Wednesday, 9 January 2013

A Story...part 5

Frustration brewed in his stomach and flooded his system as he realised that his cowardice and over-active mind had ruined his chances of reaching the party.  It was a helpless frustration, and he sought for something to blame other than himself for his failure.  He swore at the river, he railed against the vagaries of the weather and the unnecessary darkness of the night sky; he stormed at the insidious stories of his youth.  The river below him insolently soaked up his insults, and continued to flow slowly.  It seeped ever closer to the party that was being held at its banks downstream, mocking the efforts of the lonely man at its side.  The sky was extremely clear now, as the last clouds vanished, and the cold that came with this was like the sudden chill of entering a long-disused room.  Cold stars were glimmering vacantly above, viewing the newly revealed scene beneath them with indifference.  Far off, deep in the flat vastness beyond the river, the jagged teeth of trees still held the darkness fast, and a lonely oak, planted by optimistic souls long ago, reached its heavy fist at the sky.  The furious man gradually shed his anger, exhausted by the evening spent in such a spot.  He thought for a time, half ashamed by his outburst, and resolved that he should continue walking.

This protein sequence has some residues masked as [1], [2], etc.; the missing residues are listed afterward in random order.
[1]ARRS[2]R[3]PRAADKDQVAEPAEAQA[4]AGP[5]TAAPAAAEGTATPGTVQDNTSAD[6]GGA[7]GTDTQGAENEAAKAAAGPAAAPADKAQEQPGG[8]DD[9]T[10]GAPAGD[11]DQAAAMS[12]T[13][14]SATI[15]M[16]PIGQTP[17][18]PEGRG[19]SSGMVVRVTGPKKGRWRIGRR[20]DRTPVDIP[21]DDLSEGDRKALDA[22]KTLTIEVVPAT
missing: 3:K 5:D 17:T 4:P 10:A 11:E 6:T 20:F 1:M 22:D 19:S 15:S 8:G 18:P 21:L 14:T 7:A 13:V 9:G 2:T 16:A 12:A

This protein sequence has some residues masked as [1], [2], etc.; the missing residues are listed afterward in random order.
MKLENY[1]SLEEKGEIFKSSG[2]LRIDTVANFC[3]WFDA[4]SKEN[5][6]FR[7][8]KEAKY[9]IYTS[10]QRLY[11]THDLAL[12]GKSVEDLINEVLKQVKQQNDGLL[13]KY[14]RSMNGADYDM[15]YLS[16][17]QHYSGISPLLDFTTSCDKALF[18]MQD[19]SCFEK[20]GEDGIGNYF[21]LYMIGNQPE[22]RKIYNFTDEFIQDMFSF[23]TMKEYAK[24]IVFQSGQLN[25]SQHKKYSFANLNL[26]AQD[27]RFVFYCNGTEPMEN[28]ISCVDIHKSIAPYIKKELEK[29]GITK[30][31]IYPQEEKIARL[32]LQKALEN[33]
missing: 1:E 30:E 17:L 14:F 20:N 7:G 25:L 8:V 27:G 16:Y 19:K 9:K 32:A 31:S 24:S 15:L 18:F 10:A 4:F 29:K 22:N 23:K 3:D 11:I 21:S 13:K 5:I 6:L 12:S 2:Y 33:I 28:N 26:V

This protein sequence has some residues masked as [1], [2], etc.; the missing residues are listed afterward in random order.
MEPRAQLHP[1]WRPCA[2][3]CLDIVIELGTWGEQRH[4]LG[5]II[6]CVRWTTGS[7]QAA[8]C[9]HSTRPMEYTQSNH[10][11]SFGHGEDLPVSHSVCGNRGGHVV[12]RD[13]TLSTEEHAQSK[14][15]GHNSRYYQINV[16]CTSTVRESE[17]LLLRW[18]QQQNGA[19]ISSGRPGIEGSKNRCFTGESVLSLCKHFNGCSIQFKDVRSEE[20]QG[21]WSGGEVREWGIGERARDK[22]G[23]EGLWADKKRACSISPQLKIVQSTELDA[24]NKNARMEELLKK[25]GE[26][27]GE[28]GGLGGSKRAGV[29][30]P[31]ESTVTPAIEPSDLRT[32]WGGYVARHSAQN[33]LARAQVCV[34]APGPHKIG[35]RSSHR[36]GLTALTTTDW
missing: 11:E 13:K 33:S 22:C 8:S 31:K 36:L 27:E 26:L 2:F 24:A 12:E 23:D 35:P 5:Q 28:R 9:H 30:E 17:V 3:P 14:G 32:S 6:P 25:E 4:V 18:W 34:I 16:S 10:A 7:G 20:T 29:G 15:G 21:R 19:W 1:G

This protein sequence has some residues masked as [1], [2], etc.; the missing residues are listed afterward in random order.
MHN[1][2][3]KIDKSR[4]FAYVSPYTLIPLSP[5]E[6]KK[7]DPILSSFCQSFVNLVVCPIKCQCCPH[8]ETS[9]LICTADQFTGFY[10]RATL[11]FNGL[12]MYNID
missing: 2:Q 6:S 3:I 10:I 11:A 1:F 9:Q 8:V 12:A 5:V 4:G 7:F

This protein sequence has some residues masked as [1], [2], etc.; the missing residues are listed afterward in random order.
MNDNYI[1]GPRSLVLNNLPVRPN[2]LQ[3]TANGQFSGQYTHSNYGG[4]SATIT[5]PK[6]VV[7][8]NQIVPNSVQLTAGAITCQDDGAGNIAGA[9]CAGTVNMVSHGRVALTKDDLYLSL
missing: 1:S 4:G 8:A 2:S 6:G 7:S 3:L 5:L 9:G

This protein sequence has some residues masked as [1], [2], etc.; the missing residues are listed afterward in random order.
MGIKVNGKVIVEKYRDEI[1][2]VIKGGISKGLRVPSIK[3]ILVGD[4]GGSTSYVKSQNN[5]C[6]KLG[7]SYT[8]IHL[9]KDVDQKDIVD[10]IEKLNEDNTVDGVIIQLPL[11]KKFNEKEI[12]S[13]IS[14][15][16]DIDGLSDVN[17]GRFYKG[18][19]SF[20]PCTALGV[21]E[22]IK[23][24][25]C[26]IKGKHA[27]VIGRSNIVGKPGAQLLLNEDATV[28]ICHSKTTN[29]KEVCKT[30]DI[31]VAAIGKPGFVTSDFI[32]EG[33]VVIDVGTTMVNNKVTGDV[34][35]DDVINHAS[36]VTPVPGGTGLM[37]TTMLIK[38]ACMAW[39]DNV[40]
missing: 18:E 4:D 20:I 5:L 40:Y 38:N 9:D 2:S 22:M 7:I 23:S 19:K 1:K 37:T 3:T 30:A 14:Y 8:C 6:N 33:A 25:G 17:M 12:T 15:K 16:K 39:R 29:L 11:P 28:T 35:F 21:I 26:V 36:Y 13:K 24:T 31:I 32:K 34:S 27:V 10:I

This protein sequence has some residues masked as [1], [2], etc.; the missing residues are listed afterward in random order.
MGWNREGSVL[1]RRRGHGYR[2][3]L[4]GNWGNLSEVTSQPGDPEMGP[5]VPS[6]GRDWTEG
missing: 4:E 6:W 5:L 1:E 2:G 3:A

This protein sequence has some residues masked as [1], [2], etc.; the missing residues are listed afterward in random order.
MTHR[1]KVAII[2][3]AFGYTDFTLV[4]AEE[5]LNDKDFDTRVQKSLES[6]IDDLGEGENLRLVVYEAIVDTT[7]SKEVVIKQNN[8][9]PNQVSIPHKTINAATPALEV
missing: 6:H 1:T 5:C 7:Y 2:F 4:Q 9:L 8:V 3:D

Unfortunately, no-one is able to blithely stroll through a landscape that has already terrified them; the terrible silence and grim blackness had taken a firm hold of the man’s heart, and the two mismatched footsteps still reverberated in his ears.  Every step he took, he felt sure was being mirrored by the same mocking, unfriendly presence.  As panic germinated again in the recesses of his mind, and his heart began to pump more blood than was necessary to his face and chest, he began to imagine, for the first time, what this being was like.  He saw darting, mischievous eyes; he could see the pointed, smooth face, tapered at both top and bottom in an unnatural parody of a human’s; the flat nose and the thin mouth, laughing at his discomfort, were as real to him as the darkness that filled his senses.   His breath was catching in his throat as he continued to walk, unsteady and panicked, along the river path.  He would run, but he felt that this would be like running from a wary dog – it would encourage the being into quicker action.  So he carried on walking, never looking back, despite the pressure his neck felt to twist around and cure the intense stressed curiosity he felt.  His ears were alert to more footsteps, but heard none.  In his mind, this simply indicated that the creature had learned to synchronise its steps with his.  He continued to walk, his chest tight and strained from his rising panic.

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